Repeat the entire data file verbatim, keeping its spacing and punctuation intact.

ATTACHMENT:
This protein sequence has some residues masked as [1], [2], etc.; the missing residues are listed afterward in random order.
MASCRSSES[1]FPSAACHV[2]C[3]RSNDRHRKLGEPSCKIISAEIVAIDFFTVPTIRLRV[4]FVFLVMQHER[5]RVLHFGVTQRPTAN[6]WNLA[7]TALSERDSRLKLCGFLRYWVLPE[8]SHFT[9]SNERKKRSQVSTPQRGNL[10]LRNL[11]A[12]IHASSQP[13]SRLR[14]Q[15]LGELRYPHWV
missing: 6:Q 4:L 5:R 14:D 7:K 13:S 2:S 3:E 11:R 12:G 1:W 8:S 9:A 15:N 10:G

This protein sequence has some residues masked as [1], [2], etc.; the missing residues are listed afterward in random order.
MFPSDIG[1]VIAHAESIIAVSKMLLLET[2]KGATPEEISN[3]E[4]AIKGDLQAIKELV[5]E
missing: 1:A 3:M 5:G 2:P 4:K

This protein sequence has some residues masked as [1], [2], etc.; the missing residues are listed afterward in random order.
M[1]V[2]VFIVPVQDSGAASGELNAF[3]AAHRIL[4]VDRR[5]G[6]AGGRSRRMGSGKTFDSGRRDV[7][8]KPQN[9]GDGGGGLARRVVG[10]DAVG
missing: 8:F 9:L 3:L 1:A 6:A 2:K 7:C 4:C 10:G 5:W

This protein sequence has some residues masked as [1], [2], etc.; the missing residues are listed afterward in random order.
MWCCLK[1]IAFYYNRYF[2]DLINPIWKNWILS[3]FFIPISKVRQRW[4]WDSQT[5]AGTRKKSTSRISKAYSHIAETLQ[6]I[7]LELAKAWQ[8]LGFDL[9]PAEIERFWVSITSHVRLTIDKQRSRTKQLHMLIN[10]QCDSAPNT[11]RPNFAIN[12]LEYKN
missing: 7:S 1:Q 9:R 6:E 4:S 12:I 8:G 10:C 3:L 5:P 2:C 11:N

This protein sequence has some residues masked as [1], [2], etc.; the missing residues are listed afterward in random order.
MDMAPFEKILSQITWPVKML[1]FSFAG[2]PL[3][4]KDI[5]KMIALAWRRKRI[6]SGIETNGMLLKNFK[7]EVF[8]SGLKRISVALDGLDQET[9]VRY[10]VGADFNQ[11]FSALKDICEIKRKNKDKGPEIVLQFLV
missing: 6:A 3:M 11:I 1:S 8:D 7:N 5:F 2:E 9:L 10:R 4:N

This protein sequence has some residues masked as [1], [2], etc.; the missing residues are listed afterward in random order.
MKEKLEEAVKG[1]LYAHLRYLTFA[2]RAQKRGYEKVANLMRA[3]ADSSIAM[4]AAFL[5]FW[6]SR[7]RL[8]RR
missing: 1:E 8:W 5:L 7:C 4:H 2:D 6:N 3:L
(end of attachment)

This protein sequence has some residues masked as [1], [2], etc.; the missing residues are listed afterward in random order.
MASCRSSES[1]FPSAACHV[2]C[3]RSNDRHRKLGEPSCKIISAEIVAIDFFTVPTIRLRV[4]FVFLVMQHER[5]RVLHFGVTQRPTAN[6]WNLA[7]TALSERDSRLKLCGFLRYWVLPE[8]SHFT[9]SNERKKRSQVSTPQRGNL[10]LRNL[11]A[12]IHASSQP[13]SRLR[14]Q[15]LGELRYPHWV
missing: 6:Q 4:L 5:R 14:D 7:K 13:S 2:S 3:E 11:R 12:G 1:W 8:S 9:A 15:N 10:G

This protein sequence has some residues masked as [1], [2], etc.; the missing residues are listed afterward in random order.
MFPSDIG[1]VIAHAESIIAVSKMLLLET[2]KGATPEEISN[3]E[4]AIKGDLQAIKELV[5]E
missing: 1:A 3:M 5:G 2:P 4:K

This protein sequence has some residues masked as [1], [2], etc.; the missing residues are listed afterward in random order.
M[1]V[2]VFIVPVQDSGAASGELNAF[3]AAHRIL[4]VDRR[5]G[6]AGGRSRRMGSGKTFDSGRRDV[7][8]KPQN[9]GDGGGGLARRVVG[10]DAVG
missing: 8:F 9:L 3:L 1:A 6:A 2:K 7:C 4:C 10:G 5:W

This protein sequence has some residues masked as [1], [2], etc.; the missing residues are listed afterward in random order.
MWCCLK[1]IAFYYNRYF[2]DLINPIWKNWILS[3]FFIPISKVRQRW[4]WDSQT[5]AGTRKKSTSRISKAYSHIAETLQ[6]I[7]LELAKAWQ[8]LGFDL[9]PAEIERFWVSITSHVRLTIDKQRSRTKQLHMLIN[10]QCDSAPNT[11]RPNFAIN[12]LEYKN
missing: 7:S 1:Q 9:R 6:E 4:S 12:I 8:G 10:C 3:L 5:P 2:C 11:N

This protein sequence has some residues masked as [1], [2], etc.; the missing residues are listed afterward in random order.
MDMAPFEKILSQITWPVKML[1]FSFAG[2]PL[3][4]KDI[5]KMIALAWRRKRI[6]SGIETNGMLLKNFK[7]EVF[8]SGLKRISVALDGLDQET[9]VRY[10]VGADFNQ[11]FSALKDICEIKRKNKDKGPEIVLQFLV
missing: 6:A 3:M 11:I 1:S 8:D 7:N 5:F 2:E 9:L 10:R 4:N

This protein sequence has some residues masked as [1], [2], etc.; the missing residues are listed afterward in random order.
MKEKLEEAVKG[1]LYAHLRYLTFA[2]RAQKRGYEKVANLMRA[3]ADSSIAM[4]AAFL[5]FW[6]SR[7]RL[8]RR
missing: 1:E 8:W 5:L 7:C 4:H 2:D 6:N 3:L